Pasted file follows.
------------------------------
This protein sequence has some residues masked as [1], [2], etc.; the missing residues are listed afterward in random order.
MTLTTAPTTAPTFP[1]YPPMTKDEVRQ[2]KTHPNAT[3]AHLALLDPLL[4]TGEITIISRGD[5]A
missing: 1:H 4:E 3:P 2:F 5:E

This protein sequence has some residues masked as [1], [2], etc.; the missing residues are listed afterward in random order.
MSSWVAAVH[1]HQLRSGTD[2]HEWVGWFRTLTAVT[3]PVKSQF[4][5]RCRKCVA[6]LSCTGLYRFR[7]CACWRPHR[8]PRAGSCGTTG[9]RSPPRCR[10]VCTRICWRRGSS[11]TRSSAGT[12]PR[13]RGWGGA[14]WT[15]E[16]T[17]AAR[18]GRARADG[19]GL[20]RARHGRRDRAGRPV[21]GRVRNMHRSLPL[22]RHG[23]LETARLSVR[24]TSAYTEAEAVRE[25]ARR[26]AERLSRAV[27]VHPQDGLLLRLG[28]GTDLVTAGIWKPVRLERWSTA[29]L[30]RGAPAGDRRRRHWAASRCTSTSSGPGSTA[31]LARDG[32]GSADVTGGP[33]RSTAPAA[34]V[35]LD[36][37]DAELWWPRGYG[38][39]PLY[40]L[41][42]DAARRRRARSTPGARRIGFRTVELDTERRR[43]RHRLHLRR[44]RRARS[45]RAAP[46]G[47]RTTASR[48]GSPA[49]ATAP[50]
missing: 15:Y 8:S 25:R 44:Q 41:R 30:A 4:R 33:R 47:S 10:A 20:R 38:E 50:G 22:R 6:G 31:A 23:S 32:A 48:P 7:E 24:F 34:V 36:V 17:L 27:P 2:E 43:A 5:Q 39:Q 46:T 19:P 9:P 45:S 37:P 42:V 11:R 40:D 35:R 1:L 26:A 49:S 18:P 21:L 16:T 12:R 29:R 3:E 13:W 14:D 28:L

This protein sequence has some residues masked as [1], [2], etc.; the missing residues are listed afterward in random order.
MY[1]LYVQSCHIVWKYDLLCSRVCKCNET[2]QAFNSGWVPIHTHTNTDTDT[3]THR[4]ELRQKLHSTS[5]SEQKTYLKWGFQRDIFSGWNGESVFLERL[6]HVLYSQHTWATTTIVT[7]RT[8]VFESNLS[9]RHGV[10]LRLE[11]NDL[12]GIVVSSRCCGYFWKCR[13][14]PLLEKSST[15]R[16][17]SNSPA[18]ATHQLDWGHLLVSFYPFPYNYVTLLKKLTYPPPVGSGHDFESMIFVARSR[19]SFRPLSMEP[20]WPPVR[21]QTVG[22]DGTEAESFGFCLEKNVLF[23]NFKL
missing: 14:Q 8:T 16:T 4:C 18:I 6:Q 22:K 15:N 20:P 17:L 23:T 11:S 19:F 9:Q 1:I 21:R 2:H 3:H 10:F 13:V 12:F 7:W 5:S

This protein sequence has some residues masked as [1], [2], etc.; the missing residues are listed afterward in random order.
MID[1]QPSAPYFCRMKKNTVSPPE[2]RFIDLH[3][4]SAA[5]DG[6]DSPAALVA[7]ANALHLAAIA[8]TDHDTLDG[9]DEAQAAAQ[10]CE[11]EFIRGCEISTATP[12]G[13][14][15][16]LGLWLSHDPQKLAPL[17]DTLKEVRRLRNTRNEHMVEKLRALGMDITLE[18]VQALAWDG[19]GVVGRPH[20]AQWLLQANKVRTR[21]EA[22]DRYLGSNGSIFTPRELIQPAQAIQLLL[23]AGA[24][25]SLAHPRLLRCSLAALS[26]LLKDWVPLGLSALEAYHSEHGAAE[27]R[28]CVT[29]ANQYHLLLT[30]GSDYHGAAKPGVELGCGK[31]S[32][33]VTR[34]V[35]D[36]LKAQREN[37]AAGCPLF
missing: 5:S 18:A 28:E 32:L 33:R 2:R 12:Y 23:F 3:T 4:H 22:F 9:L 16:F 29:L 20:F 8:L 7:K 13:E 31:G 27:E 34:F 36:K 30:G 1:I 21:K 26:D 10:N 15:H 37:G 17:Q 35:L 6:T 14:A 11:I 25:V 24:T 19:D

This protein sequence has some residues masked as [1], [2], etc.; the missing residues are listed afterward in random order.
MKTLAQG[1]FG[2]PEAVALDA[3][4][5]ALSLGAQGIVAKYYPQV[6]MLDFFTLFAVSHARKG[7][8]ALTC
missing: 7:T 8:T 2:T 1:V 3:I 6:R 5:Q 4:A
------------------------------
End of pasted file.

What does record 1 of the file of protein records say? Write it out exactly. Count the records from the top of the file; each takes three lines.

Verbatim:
This protein sequence has some residues masked as [1], [2], etc.; the missing residues are listed afterward in random order.
MTLTTAPTTAPTFP[1]YPPMTKDEVRQ[2]KTHPNAT[3]AHLALLDPLL[4]TGEITIISRGD[5]A
missing: 1:H 4:E 3:P 2:F 5:E